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P.S.

- Image :

Stamp from Finland, from http://stamps.lgg.ru/eng2/europa2.html.

- Links :

- The Finnish educational system.

- The Finnish language.

- The Swedish language in Finland.

Footnotes

[1Kimmoke was a project designed and implemented by the Finnish National Board of Education

Your comments

  • On 25 October 2006 at 16:36, by R Korhonen Replying to: Foreign Languages in Finland’s Educational System

    Dear readers, our family just visited Spain on our holiday week. We were rather shocked because people in Spain could not speak English. Neither young nor older people could not speak English at all. The only language to spanish people seem to be their own language spanish. We were surprised. Perhaps this is why they think they do not need any other languages at all. In Finland we are told how important language English is: You can use it in all Europe. Earlier I already knew that people in France only speak french and people in Germany only speak german...

  • On 26 October 2006 at 05:35, by mankso Replying to: Foreign Languages in Finland’s Educational System

    I don’t know which language this article was originally written in, but it is a very good example of the near-impossibility for a non-native-speaker to write prose in any ethnic language (including of course English!) which is immediately intelligible to a native-speaker. I don’t wish to embarrass the author (or the translator), but there were several sentences here which I (a native-speaker of English) had to read two or three times before I was able to grasp their meaning. Let one small example suffice: “the Finnish presidency of the EU is on the run,” I think this is not what the author intended to write. "On the run" means "fleeing away from something, probably after a defeat in battle." Surely "in progress" is what was meant? Idioms are indeed treacherous beasts!

    How can one overcome such problems? There is only one language known to me where fluency and accuracy are theoretically attainable by everyone, and that language is a NON-ethnic one, viz. Esperanto, the use of which treats all on an equal linguistic footing (and removes my unearned privileged position). Why is this fact so rarely mentioned? And everyone seems to know about the weekly 5-minute Latin broadcast from Finnish Radio YLE, but few seem to know about the Esperanto-language information http://conspectus.wordpress.com/ published by the Finnish EU-presidency, or the daily 30-minute Esperanto broadcasts from Radio Polonia?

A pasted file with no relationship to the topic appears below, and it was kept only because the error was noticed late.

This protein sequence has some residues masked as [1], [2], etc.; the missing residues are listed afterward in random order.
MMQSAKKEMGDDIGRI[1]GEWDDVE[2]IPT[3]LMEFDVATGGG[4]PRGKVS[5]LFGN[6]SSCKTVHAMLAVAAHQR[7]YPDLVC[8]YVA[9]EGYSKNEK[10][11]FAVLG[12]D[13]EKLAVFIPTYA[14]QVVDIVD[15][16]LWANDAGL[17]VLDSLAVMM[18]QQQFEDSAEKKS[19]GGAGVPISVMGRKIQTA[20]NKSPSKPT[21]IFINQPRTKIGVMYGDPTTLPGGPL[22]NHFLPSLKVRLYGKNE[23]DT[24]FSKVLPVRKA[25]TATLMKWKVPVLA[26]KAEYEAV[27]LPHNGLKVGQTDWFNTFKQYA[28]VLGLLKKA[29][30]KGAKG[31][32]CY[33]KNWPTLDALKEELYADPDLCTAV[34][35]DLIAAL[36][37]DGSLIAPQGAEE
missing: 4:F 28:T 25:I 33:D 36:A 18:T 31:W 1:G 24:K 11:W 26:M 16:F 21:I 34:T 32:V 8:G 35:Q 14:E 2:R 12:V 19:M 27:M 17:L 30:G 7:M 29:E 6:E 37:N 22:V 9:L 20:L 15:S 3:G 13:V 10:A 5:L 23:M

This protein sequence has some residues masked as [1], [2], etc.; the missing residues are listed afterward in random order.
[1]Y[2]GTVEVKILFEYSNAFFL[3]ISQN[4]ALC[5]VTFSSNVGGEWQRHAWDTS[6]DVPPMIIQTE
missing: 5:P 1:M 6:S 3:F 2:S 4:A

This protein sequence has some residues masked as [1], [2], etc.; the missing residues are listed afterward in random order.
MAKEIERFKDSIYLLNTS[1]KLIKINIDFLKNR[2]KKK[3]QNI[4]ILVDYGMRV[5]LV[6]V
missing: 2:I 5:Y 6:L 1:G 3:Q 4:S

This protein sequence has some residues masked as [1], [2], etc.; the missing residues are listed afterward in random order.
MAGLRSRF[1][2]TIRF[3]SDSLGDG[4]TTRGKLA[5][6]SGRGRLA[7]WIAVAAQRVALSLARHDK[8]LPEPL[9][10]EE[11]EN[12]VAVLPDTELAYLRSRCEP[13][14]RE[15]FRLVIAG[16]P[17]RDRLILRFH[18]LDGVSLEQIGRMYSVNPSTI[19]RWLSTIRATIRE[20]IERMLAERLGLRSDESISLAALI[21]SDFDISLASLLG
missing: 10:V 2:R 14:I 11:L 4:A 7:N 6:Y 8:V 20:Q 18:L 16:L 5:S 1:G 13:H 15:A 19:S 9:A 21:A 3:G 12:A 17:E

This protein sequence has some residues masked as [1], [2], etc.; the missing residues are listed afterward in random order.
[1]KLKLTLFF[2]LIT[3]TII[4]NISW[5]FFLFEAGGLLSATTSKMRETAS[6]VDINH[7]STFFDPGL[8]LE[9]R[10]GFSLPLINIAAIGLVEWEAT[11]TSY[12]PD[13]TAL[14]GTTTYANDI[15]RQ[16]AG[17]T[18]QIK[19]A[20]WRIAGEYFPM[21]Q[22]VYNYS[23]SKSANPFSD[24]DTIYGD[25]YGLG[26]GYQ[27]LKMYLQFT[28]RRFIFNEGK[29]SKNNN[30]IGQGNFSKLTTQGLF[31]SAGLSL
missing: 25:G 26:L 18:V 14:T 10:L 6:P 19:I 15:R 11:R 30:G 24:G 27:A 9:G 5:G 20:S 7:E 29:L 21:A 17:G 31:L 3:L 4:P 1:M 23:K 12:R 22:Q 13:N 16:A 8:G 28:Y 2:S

Surely universal bilingualism [YOUR language + Esperanto, for everybody] is the ideal, most cost-effective solution and worth looking into? It is an already functioning reality, not a project. An English-only Europe is harmful to smaller languages - and besides, it makes me cringe when I have to read "EU English"! Please don’t massacre my language any more!

  • On 30 October 2006 at 16:39, by marco Replying to: Foreign Languages in Finland’s Educational System

    mmm....., I am not a native english speaker but I found the article immediately intelligible; even the sentece “the Finnish presidency of the EU is on the run”

  • On 5 November 2006 at 08:20, by xiphias Replying to: Foreign Languages in Finland’s Educational System

    Mankso: it is by no means a near-impossibility for a non-native speaker to write prose in a foreign language. I’m also Finnish and currently work in the UK -previously I worked in public relations (writing press releases) and also write in my current job. A lot of the time I have to correct the native speakers as the level of skill among (especially) English speakers is appallingly low. Perhaps we should start by getting the native English speakers to perfect their own skills...